In this case, defendant was given full discovery and the government's opening statement mentioned family members. More importantly, however, the five supervisees need not be named in the indictment to sustain a CCE conviction. United States v. English, 925 F.2d 154, 159 (6th Cir.), cert. denied, 501 U.S. 1211 (1991); United States v. Zanzucchi, 892 F.2d 56, 58 (9th Cir.1989) ("absent a specific showing of surprise or prejudice, there is no requirement that an indictment or a bill of particulars identify the supervisees in a CCE case.") (citation omitted). Because of these principles and defendant's prior notice, we do not regard the use of the additional individuals as an unconstitutional expansion of the indictment.


We now turn to Mr. Dago's third argument. During the course of trial, Mr. Dago sought to submit a jury instruction that stated, "You must also unanimously agree on which five or more people were organized, supervised or managed by the defendant...." The trial court rejected this instruction, reasoning it was unnecessary to specifically instruct the jury it must agree on which five people the defendant supervised or managed.


While sufficiency of instructions is a question of law reviewed de novo, where the defendant requests a unanimity instruction, the court reviews for abuse of discretion the fact that the trial court only gave a general instruction. United States v. Sasser, 971 F.2d 470, 477 (10th Cir.1992), cert. denied, 113 S.Ct. 1292 (1993). Defendant acknowledges most circuits have held a district court does not need to instruct the jury that it must decide unanimously which five people a defendant supervised. However, he points to an exception carved out by United States v. Jerome, 942 F.2d 1328 (9th Cir.1991).


In Jerome, the court held the failure to give jurors specific unanimity instructions on a continuing criminal enterprise count was plain error. While the jury was presented with persons the prosecution stated could count in making up five persons necessary to trigger the statute, on appeal the government conceded some of these people could not have been organized by the defendant. In such a case, the court held jurors must be given a specific unanimity instruction and the "failure of the court to so instruct was highly prejudicial, with a high probability of substantially affecting the verdict." Jerome, 942 F.2d at 1331. In the instant case, defendant notes two of the potential "supervisees" were acquitted, and thus could not have been considered by the jury.


In contrast, the government argues the statute makes relevant only the number and not the identities of defendant's coconspirators. United States v. Harris, 959 F.2d 246, 255 (D.C.Cir.), cert. denied, 113 S.Ct. 362 (1992); United States v. Moorman, 944 F.2d 801, 803 (11th Cir.1991), cert. denied, 112 S.Ct. 1766 (1992). Accordingly, it is only an unusually complex or confusing case that might require the giving of a unanimity instruction. United States v. Hager, 969 F.2d 883, 891 (10th Cir.), cert. denied, 113 S.Ct. 437 (1992).


Defendant's argument the court erred because two of the listed individuals were acquitted is not persuasive. First, the jury had eighteen other individuals to examine. Second, the same jury acquitted the two defendants; therefore, it is unlikely they considered those persons as part of the CCE. Third, if we adopt defendant's suggestion it would mean each time more than one individual was charged, the court would have to give a specific unanimity instruction in case one person was eventually acquitted. Fourth, because the court gave a general unanimity instruction, there was no error.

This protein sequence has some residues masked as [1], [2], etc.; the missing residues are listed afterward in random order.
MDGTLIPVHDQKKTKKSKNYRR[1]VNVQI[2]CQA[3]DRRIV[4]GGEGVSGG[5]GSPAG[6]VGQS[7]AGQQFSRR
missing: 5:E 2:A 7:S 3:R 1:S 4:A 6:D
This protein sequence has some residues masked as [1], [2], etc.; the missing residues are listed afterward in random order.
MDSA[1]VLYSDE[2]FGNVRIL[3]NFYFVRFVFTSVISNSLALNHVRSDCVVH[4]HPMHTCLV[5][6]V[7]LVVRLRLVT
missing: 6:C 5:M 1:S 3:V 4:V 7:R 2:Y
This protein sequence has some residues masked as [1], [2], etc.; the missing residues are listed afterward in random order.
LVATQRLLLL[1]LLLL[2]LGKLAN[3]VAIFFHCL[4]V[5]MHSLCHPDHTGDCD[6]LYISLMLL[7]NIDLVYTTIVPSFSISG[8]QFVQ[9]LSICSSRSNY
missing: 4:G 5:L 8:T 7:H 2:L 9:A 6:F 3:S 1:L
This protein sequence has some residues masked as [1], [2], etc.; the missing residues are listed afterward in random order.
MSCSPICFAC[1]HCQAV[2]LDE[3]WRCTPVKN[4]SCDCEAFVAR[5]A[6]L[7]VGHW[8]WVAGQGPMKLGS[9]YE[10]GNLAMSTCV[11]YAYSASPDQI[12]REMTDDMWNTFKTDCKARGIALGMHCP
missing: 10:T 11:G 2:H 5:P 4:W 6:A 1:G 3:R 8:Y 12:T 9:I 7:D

Mr. Dago next argues the trial court erred in denying a mistrial because the government presented evidence concerning both defendant's possession of a gun and his exploitation of his children. As a consequence, Mr. Dago contends the jury was "prejudiced" in its assessment of the CCE charge and "inflamed against him" due to his "misuse of the parent/child bond."


After a witness testified concerning Mr. Dago and a gun, defendant immediately objected, and the court sustained the objection. In addition, the court issued several limiting instructions and instructed the jury to disregard the statements.


The government concedes that the prosecutor overstepped his bounds by asking questions that elicited this testimony. However, as the district court noted, in light of the substantial evidence and testimony in this twelve-day trial, the statement linking Mr. Dago and firearms was insignificant. Further, the giving of curative instructions solved the problem. See United States v. Cardall, 885 F.2d 656, 668 (10th Cir.1989) ("The assumption that juries can and will follow the instructions they are given is fundamental to our system of justice."). Moreover, we believe the government properly introduced evidence concerning defendant's children and their involvement in the drug transactions. While it may have been prejudicial for the jury to learn defendant had employed his own children in his criminal enterprise, after making the choice to do so, he cannot now claim the use of the evidence was unfair.


Indeed, Fed.R.Evid. 403 does not require that evidence admitted be non-prejudicial; rather, it demands the evidence be more probative than prejudicial. As evidence of the nature and scope of the criminal enterprise, the probative impact of this information outweighed the repugnant prejudicial effect it may have created.